Saturday, July 28, 2012

Royal Icing Tudor Rose

Continuing with projects inspired by the London Olympics, today's post is the Tudor Rose. This is a motif commonly seen in heraldry, but there is an actual version that grows in the dirt, too, which is the one I'm attempting to replicate. All you'll need to pipe this red-and-white rose are stiff consistency royal icing in white and red (I recommend Super Red by AmeriColor to color your icing a true red), a cheap brush from the craft store, a dusting pouch filled with a 50/50 mix of powdered sugar and cornstarch, parchment paper squares, a flower nail, a glue stick, a Styrofoam block to rest the nail in, round tip #12, and tip #97, which is used to pipe Victorian roses. That's a tip #97 on the left; on the right is a standard petal tip #104 (teardrop shaped)
Start by sticking a parchment square to the flower nail with a dab from the glue stick. 
 Pipe a base for each rose, and allow the bases to firm up. The bases are basically shaped like Hershey's Kisses, and are made by holding the round tip #12 perpendicular to and just above the surface, squeezing until the icing is the size of about a nickel, and slowly moving the tip upward and away from the surface before stopping pressure and pulling the tip straight up and away.
 Remember how important it is to allow the bases to firm up; you don't want them to flatten out under the weight of all those petals. Warning: graphic photos of icing gone wrong here.
 Work on each rose one at a time by returning them to the flower nail with a dab from the glue stick. Handle them only by the parchment paper. Start by piping the center petal that wraps around the tip of the base with the tip #97. You can read all of the specifics regarding angle, pressure, distance of each row of petals to the next, number of petals, etc. if you go to the Wilton site and read about The Wilton Rose.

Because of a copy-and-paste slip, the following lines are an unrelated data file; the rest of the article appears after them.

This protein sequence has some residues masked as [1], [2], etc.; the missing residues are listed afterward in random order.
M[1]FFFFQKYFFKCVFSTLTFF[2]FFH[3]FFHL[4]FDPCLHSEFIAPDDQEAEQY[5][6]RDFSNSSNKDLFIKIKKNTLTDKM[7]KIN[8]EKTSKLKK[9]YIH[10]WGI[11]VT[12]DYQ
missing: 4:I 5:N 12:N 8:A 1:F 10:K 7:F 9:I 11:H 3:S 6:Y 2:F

The main difference in using the tip #97 is the petals will curl over at the edges a little, which I think makes them look so much more realistic than the standard petal tip. Start by piping three overlapping petals around the center wraparound petal.
 Then, you'll want to make a striped bag. Paint a generous stripe of red icing for a couple of inches along one of the bag's seams and all the way into the coupler, if you're using one.
 Fill the bag as much as you'd like with white icing…
 …and make sure the narrow side of the tip is lined up with the stripe.
 Pipe a row of 5 overlapping petals, angling them slightly more outwards than the row of 3 petals…
 …and finish with a row of 7 or more overlapping petals, angling outwards even further (but not lying flat on the parchment; there should still be plenty of clearance between the flower and the paper). How pretty would these be on red velvet cake? But not very British, I'm afraid.


  1. A couple of years ago, I tried my hand at recreating the heraldic Tudor Rose in royal icing. It's basically a white primrose atop a red primrose, with the sepals interposed between the petals. It came out very high for its size -- but then again, that was before I had any instruction working with royal icing. On the third hand, it might be a flower better done in gum paste...

    1. Good job nobody has three hands then, isn't it?